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USGA May Get Tough

June 16, 2003|Thomas Bonk and Chris Dufresne | Times Staff Writers

OLYMPIA FIELDS, Ill. — So if Olympia Fields was sort of a pushover, is the USGA going to make Shinnecock Hills a complete beast for next year's U.S. Open?

"Your guess is as good as mine," Tom Watson said.

There already is speculation that the difference between the 2003 and 2004 U.S. Opens will be similar to the difference between the 1973 U.S. Open at Oakmont -- where Johnny Miller shot a 63 -- and the 1974 version at Winged Foot, where Hale Irwin won with a score seven over par.

In other words, look out. The kinder, gentler USGA of this year may do a Jekyll-Hyde thing.

Fred Funk said making Shinnecock Hills tougher would be an overreaction by the USGA.

"That course can stand on its own," said Funk, who played the 1986 Open there. "I thought it was the most difficult Open I'd ever played in. If Mother Nature had cooperated this week, the USGA would have had what it wanted."

Instead of rock-hard fairways and firm greens, there was cool, cloudy weather for most of the week and the course was soft. As the pros know, if they can control where the ball stops -- which they can do when the course is not firm -- then they're going to score.

The official stand of the USGA is that the scores were directly attributable to the weather.

"I think the golf course has stood up very well, albeit with low scores due to some wet conditions," said Reed Mackenzie, the USGA president. "That's the one variable that nobody can do anything about."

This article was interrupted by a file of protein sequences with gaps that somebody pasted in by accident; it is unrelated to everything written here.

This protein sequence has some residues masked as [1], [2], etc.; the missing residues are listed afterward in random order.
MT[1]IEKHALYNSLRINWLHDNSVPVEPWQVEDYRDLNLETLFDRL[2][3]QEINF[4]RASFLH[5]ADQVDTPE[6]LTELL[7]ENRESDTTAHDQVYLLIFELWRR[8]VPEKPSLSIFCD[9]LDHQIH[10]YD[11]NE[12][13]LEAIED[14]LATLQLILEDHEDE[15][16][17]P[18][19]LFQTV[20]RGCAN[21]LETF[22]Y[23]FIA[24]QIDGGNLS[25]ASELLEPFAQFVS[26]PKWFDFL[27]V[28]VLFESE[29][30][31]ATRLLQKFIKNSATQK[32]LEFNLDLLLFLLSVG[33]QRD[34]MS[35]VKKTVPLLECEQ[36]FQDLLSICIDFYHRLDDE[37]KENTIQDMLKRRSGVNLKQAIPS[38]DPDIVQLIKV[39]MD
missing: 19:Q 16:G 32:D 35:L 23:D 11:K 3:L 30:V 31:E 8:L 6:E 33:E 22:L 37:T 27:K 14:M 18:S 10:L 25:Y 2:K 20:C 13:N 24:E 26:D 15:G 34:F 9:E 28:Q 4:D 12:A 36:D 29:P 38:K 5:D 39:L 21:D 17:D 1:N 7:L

According to Mackenzie, no one at the USGA is obsessed with saving par.

"That's overstated," he said. "Par is the criteria when we set up a course and get ideal weather conditions.

"But on the other hand, nobody at the USGA to my knowledge gets very upset when somebody is 10 under par."


For the 33rd consecutive year, the U.S. Open was not won by a player from Europe. England's Tony Jacklin was the last to do it, in 1970 at Hazeltine.

Low round of the day among the European players was Padraig Harrington's 68. The 31-year-old from Dublin finished at one-over 291, one shot behind Justin Rose of England and Fredrik Jacobson of Sweden.

Harrington said he putted poorly and blamed it on being tired from playing the two weeks before the Open.

"I've over-practiced, too," Harrington said. "That's why I putted poorly. Usually, that's a sign of fatigue."


Watson on Tiger Woods: "I wouldn't worry too much about Tiger not winning a major for a year. How many years did Jack Nicklaus go without winning a major?"

Nicklaus had droughts from July 1967 to July 1970, April 1976 to July 1978, and April 1981 to April 1986.


Trip Kuehne beat Ricky Barnes by one shot to claim the title of low amateur.

Kuehne finished at 10-over 290 while Barnes shot 291.

Kuehne, 30, is an equity salesman from Dallas. Barnes, who won the 2002 U.S. Amateur at Oakland Hills, plans to turn pro this summer after a stellar college career at Arizona.

The highlight of Kuehne's week was the three-under 67 he turned in Friday.

"To shoot three under in the greatest golf tournament against the greatest players in the world, I'm very proud of it," he said.

Kuehne's given name, for what it's worth, is Ernest.


During play this week, television cameras several times caught Woods blowing his nose into a handkerchief.

Woods is not sick, per se, but is suffering a severe case of allergies.

Asked how long he has been suffering, Woods said, "All my life. I don't know what it's like to breathe out of both nostrils."


Gory details of Phil Mickelson's U.S. Open: He finished nine-over 289 and hit only 20 of a 56 fairways. He shot rounds of 70-70-75-74.

Mickelson had twice as many bogeys, 14, as birdies and also had two double bogeys.

He is 0 for 44 in majors.


Next major stop: The British Open at Sandwich, England, July 17-20.

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